Nicole Garcia Vogt


Synchronizing habitat

Risk adaptation by co- evolution of environment & society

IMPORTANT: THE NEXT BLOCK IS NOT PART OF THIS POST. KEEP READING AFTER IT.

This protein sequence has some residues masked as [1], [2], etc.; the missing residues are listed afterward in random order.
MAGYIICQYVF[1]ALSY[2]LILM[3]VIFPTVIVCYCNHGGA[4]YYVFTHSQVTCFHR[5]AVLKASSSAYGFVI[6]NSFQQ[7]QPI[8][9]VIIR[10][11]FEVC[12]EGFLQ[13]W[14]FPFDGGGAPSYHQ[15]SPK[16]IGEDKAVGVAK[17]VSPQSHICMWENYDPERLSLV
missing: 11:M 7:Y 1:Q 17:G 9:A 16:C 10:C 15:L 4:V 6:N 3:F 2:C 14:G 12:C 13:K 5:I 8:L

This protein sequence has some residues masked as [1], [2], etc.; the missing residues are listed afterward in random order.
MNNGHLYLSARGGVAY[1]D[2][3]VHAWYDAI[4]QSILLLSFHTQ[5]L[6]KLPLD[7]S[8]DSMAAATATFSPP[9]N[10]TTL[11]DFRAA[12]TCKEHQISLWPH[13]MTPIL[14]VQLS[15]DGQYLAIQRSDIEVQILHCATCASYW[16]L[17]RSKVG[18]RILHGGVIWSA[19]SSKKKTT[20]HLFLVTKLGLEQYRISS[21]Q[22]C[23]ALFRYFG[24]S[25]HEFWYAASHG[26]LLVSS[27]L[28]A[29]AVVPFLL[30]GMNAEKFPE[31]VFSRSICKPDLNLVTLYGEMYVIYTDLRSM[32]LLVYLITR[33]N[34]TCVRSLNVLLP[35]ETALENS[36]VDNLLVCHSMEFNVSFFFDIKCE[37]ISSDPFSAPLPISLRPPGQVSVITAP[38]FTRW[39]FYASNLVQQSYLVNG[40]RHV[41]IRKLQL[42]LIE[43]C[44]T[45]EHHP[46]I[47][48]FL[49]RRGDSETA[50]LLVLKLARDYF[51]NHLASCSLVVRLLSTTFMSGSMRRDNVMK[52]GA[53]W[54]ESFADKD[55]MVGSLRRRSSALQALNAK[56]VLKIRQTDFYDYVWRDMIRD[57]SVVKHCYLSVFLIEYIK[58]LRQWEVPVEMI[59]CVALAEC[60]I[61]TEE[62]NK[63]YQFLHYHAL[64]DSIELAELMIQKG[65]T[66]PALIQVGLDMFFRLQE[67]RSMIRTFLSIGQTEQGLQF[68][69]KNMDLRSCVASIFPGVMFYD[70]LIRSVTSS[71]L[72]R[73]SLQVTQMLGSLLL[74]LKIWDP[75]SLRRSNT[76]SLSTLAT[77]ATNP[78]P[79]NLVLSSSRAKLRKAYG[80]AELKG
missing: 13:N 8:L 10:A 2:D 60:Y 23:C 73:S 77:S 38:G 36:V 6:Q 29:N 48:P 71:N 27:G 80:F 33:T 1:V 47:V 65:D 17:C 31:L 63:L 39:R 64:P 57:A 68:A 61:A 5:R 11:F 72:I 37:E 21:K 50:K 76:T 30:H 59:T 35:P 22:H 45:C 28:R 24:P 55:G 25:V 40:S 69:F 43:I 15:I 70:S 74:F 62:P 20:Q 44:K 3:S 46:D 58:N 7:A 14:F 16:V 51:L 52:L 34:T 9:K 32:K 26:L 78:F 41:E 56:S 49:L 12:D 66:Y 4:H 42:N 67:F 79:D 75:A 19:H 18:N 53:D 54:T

The graduation project aims to regenerate the multi-equilibria state of marine ecosystems of the Weser Estuary (Germany) and develop an evolutionary adaptation through an ecosystem suc­cession approach (Davoudi et al., 2013; Hale et al., 2009; Munang et al., 2013). This entails the grad­ual transformation of constantly obsolete infrastructures towards hybrid evolving systems consisting of Infrastructural Ecologies (Belanger, 2009; Brown, 2019; Reed & Lister, 2014). The idea was to use a mixture of soft and hard infrastructures that reintegrates the biodynamics of ecology, so that it could be colonized by socio-ecological elements. Hence the interplay of the anthropic designs and environmental processes would support the creation of habitats that allow a shared expansion space for dissimilar activities to meet (ecotone enhancement). To propose such infrastructures, it was necessary to understand the dynamics of the different marine ecosystems in terms of time cycles, longevity and interdependencies.  The consideration of this temporal dimension of socio-ecological elements in the design allows the proposed changes to eventually be coupled to the pace of environmental processes. Thereafter ecosystems could be able to embrace climatic risk such as sea level and temperature rise and water pollution due to port activity, since these no longer present a hazard, but a trigger of transformation.

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